And I realized: Mexico had nothing to do with beaches, volcanos, fields of coffee trees, noises, smells or a different language. Mexico had everything to do with the people who happened to live among these things and I couldn’t help but reflect – even as a teenager – they were incredibly resilient, resourceful and more full of the joy of living than almost anyone I had ever met in my life who supposedly had more to give thanks for. The world grew considerably that evening in my understanding.

The concept of diversity has come up a few times recently in the life of the neighborhood in committee meetings for events coming this summer and over coffee with neighbors.

I didn’t have a close acquaintance with the word “diversity” on that trip to Mexico. It wasn’t nearly so popular a button to push then, I suppose. I got a sense of what was to become my understanding of that concept later in life, though: I had been caught off guard and out of my own bubble of experience so that – for the first time in my life – I simply saw the world as it was. No nagging desire to change one little thing to make the view into what I perceived to be perfect. No judgment upon the differences between their lives and mine. No question of any kind; just sight of what was and an acceptance that did not require a developed tolerance.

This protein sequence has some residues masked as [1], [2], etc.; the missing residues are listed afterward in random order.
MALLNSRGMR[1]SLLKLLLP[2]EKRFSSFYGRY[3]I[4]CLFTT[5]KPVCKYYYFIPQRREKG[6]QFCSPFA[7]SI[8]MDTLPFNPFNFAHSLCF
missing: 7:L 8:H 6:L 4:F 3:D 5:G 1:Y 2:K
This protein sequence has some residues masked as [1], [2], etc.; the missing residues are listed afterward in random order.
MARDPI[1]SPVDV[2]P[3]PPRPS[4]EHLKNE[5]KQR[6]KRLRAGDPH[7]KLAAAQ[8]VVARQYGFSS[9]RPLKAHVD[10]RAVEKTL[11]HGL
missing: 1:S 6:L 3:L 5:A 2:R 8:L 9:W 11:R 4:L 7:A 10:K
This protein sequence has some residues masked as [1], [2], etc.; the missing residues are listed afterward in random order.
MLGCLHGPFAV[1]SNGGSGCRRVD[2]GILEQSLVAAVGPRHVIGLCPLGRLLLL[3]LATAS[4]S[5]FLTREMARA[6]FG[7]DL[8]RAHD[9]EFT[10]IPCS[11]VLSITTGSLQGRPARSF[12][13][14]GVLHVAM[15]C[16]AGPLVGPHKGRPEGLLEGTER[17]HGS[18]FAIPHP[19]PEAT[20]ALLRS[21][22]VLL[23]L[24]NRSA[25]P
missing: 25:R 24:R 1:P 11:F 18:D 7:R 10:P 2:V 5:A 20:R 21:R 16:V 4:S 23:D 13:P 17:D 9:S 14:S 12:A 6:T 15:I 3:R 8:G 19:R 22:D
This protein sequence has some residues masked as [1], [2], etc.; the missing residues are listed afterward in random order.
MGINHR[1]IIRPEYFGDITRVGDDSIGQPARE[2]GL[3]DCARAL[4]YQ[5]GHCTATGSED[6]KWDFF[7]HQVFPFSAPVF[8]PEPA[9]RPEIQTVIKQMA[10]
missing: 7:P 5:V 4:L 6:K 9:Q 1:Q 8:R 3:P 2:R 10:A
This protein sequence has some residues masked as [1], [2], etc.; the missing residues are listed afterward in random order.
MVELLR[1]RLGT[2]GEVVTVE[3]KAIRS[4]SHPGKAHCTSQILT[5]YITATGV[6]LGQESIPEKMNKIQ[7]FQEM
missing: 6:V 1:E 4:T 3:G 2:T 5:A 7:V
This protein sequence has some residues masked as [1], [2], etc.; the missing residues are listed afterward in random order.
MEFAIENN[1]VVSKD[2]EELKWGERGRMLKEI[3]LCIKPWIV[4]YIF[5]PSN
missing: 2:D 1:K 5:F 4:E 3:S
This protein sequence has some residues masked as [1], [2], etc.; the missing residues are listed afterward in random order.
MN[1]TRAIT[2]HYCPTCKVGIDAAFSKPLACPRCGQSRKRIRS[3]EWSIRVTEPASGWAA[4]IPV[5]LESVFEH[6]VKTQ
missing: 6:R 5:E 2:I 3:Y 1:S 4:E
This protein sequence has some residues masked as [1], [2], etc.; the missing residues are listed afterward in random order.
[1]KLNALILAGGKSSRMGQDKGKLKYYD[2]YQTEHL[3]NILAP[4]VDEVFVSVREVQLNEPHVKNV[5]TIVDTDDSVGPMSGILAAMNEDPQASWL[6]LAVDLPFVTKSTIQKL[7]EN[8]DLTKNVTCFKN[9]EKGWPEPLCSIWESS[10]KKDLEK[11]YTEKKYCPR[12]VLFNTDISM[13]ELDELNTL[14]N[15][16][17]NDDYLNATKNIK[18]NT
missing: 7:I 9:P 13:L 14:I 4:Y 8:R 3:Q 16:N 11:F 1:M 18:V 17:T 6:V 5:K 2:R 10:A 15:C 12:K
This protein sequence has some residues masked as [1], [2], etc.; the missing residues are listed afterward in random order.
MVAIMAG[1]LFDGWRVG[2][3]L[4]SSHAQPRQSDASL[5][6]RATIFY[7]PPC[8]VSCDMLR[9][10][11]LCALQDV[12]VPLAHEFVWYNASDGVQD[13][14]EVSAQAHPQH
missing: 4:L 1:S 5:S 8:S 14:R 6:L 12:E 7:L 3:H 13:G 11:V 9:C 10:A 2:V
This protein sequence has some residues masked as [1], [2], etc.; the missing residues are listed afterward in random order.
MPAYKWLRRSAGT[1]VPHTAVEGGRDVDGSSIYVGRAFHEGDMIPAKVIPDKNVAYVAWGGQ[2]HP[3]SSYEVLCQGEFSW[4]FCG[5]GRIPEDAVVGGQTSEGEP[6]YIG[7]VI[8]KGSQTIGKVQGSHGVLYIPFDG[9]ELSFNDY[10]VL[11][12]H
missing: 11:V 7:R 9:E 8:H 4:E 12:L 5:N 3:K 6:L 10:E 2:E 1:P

Diversity, then, was not an action taken or a tolerance exercised by individuals temporarily in control of a situation. Diversity was, and is, a delightful fact of humanity. The world is diverse in the same way that the world is in color and surround sound; maybe it takes a rosary of naked indian trees leading into a rainforest full of strangers to open one’s eyes properly. Maybe, but I think one moment of unguarded sight could be easier to find than that.